Press "Enter" to skip to content

Study to determine cause of dangerous Wiser Lake algae blooms underway

A visible algae bloom at Wiser Lake (undated). Source: Whatcom County Health and Community Services

LYNDEN, Wash. — Officials with Whatcom County Health and Community Services (Health) said today, September 8th, that they received a grant from the Department of Ecology in 2022 to study Wiser Lake in order to determine the causes of chronic harmful algae blooms (HABs) that have been a health problem for years.

According to Health, Wiser Lake is a 116-acre, shallow lake with a maximum depth of 10 feet. The Wiser Lake watershed is primarily used for agriculture and residential development.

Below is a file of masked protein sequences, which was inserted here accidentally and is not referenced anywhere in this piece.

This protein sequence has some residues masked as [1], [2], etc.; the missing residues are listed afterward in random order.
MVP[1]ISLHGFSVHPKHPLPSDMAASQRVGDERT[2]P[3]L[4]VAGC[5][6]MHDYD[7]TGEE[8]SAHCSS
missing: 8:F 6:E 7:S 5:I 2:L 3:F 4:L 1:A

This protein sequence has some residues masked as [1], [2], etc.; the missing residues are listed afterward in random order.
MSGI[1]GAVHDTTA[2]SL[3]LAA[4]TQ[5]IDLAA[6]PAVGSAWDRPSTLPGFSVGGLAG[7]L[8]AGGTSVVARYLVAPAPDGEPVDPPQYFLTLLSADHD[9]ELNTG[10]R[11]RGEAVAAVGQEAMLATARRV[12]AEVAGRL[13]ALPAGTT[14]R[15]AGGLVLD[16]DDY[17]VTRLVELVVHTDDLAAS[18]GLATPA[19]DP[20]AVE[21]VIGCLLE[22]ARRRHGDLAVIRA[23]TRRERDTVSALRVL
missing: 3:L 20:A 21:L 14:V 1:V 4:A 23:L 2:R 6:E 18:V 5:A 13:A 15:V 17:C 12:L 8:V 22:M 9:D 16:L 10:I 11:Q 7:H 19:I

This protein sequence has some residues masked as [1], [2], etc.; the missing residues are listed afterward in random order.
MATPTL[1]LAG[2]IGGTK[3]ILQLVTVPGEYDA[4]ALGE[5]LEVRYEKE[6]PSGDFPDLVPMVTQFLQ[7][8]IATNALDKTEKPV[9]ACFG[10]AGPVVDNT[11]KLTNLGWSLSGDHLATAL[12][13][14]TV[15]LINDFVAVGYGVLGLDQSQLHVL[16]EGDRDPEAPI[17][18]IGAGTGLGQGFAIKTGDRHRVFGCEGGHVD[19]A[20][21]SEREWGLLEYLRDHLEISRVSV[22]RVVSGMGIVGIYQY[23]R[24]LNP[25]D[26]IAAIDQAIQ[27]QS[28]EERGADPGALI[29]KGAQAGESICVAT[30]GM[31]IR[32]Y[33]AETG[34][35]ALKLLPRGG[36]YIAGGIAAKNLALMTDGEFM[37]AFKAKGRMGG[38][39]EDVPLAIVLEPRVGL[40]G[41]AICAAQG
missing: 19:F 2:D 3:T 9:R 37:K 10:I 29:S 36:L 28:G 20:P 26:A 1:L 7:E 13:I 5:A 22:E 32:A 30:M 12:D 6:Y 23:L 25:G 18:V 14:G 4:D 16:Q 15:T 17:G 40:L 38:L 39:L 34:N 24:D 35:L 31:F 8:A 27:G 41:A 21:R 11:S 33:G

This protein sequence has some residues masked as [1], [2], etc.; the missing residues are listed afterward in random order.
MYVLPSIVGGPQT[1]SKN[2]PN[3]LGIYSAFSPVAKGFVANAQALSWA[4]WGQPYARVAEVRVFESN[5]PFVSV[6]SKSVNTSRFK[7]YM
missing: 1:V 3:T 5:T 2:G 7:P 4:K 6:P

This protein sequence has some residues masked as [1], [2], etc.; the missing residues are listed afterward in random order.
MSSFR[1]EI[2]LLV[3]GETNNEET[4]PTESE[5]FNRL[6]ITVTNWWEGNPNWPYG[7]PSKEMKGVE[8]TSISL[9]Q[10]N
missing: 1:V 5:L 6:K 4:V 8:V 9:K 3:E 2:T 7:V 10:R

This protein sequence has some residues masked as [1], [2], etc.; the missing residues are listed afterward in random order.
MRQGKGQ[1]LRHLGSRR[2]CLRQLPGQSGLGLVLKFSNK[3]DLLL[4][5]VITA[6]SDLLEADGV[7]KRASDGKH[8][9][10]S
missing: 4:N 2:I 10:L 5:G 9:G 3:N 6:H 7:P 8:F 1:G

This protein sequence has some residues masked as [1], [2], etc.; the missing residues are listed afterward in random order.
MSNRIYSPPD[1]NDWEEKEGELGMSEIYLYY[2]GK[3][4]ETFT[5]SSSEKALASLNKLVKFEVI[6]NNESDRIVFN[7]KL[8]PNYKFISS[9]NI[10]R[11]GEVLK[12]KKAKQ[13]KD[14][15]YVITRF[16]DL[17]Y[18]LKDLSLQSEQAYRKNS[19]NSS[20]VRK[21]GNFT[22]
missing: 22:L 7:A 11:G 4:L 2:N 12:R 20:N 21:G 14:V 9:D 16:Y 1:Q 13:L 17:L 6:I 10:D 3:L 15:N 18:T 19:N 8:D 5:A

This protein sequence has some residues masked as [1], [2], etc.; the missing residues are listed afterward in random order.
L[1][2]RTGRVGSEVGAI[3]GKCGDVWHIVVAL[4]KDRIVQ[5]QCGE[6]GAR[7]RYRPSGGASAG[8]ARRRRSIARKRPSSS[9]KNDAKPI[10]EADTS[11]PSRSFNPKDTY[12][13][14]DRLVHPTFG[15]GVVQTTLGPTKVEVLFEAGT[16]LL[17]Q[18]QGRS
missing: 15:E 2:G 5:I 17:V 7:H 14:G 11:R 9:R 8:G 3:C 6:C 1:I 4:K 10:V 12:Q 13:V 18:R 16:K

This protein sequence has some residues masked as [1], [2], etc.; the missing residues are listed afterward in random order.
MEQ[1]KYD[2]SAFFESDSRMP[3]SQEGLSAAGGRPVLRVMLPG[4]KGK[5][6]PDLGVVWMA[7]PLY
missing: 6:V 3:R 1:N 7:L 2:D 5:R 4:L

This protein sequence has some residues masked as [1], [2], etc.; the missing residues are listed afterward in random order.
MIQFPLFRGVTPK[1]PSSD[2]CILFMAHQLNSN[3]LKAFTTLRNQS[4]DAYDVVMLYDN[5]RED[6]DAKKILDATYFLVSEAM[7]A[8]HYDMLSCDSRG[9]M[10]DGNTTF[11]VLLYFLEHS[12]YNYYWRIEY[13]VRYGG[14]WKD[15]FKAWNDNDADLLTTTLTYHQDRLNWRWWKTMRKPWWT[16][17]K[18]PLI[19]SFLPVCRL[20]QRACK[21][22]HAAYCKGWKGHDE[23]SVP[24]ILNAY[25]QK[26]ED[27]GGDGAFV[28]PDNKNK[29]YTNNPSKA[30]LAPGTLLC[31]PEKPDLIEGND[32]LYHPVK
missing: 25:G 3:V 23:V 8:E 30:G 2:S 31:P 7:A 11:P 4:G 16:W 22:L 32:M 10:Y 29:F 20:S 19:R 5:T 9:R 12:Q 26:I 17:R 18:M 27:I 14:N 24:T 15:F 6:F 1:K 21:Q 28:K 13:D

As a result of samples showing high levels of toxins produced by algae during warm weather, advisories have been issued over the years warning that people and pets should avoid contact with the lake water.

The grant has enabled Health officials to begin studying the lake and the surrounding area to determine the source(s) of nutrients that feed algae blooms.

This involves collecting monitoring data pertaining to water and sediment quality, waterfowl use, and stream hydrology. Monitoring will last from May 2023 through April 2024. The next phase of the project will be data analysis and developing a set of recommendations. Whatcom County Health and Community Services (September 2023)

A public meeting has been scheduled for September 21st from 6pm to 7:30pm at the Ten Mile Grange Hall, 6950 Hannegan Road, to explain the work performed so far and to answer questions from the public.

My custom footer text